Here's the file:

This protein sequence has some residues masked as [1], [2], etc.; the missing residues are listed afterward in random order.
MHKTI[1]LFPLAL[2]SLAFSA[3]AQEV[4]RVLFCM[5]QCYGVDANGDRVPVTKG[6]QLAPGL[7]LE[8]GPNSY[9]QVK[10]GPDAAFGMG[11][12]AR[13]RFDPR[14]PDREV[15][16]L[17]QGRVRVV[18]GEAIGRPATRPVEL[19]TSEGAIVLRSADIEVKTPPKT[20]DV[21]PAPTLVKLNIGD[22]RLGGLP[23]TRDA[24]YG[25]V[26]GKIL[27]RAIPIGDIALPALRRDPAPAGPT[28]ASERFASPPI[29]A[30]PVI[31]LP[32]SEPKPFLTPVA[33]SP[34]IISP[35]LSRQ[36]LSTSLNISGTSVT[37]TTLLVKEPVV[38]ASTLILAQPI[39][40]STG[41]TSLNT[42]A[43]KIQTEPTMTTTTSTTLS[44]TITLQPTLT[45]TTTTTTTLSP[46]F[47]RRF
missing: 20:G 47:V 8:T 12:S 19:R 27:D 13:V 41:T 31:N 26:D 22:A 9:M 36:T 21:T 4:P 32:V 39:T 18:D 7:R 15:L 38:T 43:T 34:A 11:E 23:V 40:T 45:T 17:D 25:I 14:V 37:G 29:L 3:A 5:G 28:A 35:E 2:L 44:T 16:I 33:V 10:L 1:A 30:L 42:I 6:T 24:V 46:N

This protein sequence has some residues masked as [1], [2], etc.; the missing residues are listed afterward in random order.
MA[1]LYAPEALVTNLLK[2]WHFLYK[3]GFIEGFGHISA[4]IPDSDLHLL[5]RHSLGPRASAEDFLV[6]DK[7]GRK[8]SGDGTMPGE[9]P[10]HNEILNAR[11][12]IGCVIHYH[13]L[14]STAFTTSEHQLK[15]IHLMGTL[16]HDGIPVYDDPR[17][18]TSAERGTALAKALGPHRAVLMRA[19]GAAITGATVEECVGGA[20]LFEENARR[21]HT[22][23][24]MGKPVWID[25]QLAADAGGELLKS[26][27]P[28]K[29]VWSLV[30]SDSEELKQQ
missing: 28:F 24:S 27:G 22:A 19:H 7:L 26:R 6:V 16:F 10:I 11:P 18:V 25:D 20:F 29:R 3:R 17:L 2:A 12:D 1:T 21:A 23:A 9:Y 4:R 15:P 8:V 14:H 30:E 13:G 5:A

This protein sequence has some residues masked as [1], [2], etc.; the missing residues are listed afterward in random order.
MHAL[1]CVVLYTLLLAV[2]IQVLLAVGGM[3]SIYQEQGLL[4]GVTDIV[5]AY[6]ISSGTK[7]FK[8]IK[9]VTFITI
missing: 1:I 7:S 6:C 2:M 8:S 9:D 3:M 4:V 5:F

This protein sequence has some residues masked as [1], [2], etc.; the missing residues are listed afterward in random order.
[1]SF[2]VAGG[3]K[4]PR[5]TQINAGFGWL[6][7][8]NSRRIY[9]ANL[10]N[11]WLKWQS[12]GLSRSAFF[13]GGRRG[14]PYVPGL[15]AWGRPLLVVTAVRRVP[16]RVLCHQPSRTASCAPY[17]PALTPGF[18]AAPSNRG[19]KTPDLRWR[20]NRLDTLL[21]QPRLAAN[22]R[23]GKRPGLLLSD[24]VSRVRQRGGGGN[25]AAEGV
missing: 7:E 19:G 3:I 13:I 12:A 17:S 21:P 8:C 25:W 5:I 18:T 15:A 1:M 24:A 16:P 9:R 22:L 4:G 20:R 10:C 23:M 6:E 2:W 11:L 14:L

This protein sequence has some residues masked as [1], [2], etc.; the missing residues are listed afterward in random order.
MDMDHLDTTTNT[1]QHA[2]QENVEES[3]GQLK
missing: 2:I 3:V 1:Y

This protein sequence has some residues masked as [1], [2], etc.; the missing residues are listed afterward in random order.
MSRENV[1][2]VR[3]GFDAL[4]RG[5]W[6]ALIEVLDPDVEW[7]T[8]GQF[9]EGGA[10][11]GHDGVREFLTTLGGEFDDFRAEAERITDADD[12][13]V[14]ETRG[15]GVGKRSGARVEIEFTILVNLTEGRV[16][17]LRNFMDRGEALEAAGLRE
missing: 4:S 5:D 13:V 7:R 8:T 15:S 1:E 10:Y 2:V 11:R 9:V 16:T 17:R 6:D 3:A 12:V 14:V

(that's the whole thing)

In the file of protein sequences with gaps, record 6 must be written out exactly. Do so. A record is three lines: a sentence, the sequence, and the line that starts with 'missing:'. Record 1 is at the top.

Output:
This protein sequence has some residues masked as [1], [2], etc.; the missing residues are listed afterward in random order.
MSRENV[1][2]VR[3]GFDAL[4]RG[5]W[6]ALIEVLDPDVEW[7]T[8]GQF[9]EGGA[10][11]GHDGVREFLTTLGGEFDDFRAEAERITDADD[12][13]V[14]ETRG[15]GVGKRSGARVEIEFTILVNLTEGRV[16][17]LRNFMDRGEALEAAGLRE
missing: 4:S 5:D 13:V 7:R 8:T 15:S 1:E 10:Y 2:V 11:R 9:V 16:T 17:R 6:D 3:A 12:V 14:V